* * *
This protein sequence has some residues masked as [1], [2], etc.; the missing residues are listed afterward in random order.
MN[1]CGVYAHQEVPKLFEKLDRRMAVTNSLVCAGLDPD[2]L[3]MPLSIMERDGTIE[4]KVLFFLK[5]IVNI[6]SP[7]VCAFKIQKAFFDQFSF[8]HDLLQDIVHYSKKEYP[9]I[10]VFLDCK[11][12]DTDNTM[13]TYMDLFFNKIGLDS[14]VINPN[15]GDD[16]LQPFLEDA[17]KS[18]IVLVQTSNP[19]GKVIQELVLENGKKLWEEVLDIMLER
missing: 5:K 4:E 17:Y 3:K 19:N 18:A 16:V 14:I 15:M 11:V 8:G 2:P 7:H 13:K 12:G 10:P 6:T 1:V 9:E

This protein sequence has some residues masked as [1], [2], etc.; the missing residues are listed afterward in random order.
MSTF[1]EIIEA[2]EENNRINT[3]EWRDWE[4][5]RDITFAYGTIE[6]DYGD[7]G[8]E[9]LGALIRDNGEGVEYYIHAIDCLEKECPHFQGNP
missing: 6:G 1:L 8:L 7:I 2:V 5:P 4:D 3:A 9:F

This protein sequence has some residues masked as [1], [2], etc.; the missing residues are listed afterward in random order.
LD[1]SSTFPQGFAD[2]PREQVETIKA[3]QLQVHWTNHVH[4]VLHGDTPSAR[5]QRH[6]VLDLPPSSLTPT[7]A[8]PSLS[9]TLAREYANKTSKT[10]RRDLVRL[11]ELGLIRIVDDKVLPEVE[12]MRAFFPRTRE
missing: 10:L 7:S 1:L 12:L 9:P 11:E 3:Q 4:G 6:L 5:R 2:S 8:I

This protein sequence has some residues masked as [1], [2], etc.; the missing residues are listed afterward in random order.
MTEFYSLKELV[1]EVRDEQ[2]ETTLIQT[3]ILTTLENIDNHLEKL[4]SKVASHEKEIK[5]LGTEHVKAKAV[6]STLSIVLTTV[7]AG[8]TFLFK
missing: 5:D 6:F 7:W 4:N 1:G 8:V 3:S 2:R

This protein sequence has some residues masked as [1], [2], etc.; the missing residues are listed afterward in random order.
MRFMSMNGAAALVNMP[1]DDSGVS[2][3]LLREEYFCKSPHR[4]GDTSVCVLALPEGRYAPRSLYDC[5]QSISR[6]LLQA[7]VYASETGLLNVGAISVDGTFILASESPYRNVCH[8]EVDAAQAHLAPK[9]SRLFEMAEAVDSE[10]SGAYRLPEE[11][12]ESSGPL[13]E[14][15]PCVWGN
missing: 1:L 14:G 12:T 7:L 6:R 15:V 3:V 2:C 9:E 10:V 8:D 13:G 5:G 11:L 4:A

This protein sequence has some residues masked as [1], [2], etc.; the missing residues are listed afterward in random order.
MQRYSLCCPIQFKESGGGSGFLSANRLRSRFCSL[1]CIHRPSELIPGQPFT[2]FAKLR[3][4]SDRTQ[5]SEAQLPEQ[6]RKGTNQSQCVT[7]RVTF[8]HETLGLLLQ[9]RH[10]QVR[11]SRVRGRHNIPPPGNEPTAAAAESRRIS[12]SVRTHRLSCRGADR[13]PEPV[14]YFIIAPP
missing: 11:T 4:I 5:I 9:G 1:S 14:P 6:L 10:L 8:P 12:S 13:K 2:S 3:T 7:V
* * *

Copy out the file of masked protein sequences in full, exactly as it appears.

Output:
This protein sequence has some residues masked as [1], [2], etc.; the missing residues are listed afterward in random order.
MN[1]CGVYAHQEVPKLFEKLDRRMAVTNSLVCAGLDPD[2]L[3]MPLSIMERDGTIE[4]KVLFFLK[5]IVNI[6]SP[7]VCAFKIQKAFFDQFSF[8]HDLLQDIVHYSKKEYP[9]I[10]VFLDCK[11][12]DTDNTM[13]TYMDLFFNKIGLDS[14]VINPN[15]GDD[16]LQPFLEDA[17]KS[18]IVLVQTSNP[19]GKVIQELVLENGKKLWEEVLDIMLER
missing: 5:K 4:E 17:Y 3:K 19:N 18:A 16:V 14:I 15:M 11:V 8:G 2:P 7:H 13:K 12:G 10:P 6:T 1:V 9:E

This protein sequence has some residues masked as [1], [2], etc.; the missing residues are listed afterward in random order.
MSTF[1]EIIEA[2]EENNRINT[3]EWRDWE[4][5]RDITFAYGTIE[6]DYGD[7]G[8]E[9]LGALIRDNGEGVEYYIHAIDCLEKECPHFQGNP
missing: 6:G 1:L 8:L 7:I 2:V 5:P 4:D 3:A 9:F

This protein sequence has some residues masked as [1], [2], etc.; the missing residues are listed afterward in random order.
LD[1]SSTFPQGFAD[2]PREQVETIKA[3]QLQVHWTNHVH[4]VLHGDTPSAR[5]QRH[6]VLDLPPSSLTPT[7]A[8]PSLS[9]TLAREYANKTSKT[10]RRDLVRL[11]ELGLIRIVDDKVLPEVE[12]MRAFFPRTRE
missing: 10:L 7:S 1:L 12:L 9:P 11:E 3:Q 4:G 6:L 5:R 2:S 8:I

This protein sequence has some residues masked as [1], [2], etc.; the missing residues are listed afterward in random order.
MTEFYSLKELV[1]EVRDEQ[2]ETTLIQT[3]ILTTLENIDNHLEKL[4]SKVASHEKEIK[5]LGTEHVKAKAV[6]STLSIVLTTV[7]AG[8]TFLFK
missing: 5:D 6:F 7:W 4:N 1:G 8:V 3:S 2:R

This protein sequence has some residues masked as [1], [2], etc.; the missing residues are listed afterward in random order.
MRFMSMNGAAALVNMP[1]DDSGVS[2][3]LLREEYFCKSPHR[4]GDTSVCVLALPEGRYAPRSLYDC[5]QSISR[6]LLQA[7]VYASETGLLNVGAISVDGTFILASESPYRNVCH[8]EVDAAQAHLAPK[9]SRLFEMAEAVDSE[10]SGAYRLPEE[11][12]ESSGPL[13]E[14][15]PCVWGN
missing: 1:L 14:G 12:T 7:L 6:R 15:V 3:V 2:C 9:E 10:V 8:D 13:G 5:G 11:L 4:A

This protein sequence has some residues masked as [1], [2], etc.; the missing residues are listed afterward in random order.
MQRYSLCCPIQFKESGGGSGFLSANRLRSRFCSL[1]CIHRPSELIPGQPFT[2]FAKLR[3][4]SDRTQ[5]SEAQLPEQ[6]RKGTNQSQCVT[7]RVTF[8]HETLGLLLQ[9]RH[10]QVR[11]SRVRGRHNIPPPGNEPTAAAAESRRIS[12]SVRTHRLSCRGADR[13]PEPV[14]YFIIAPP
missing: 11:T 4:I 5:I 9:G 1:S 14:P 6:L 10:L 8:P 12:S 13:K 2:S 3:T 7:V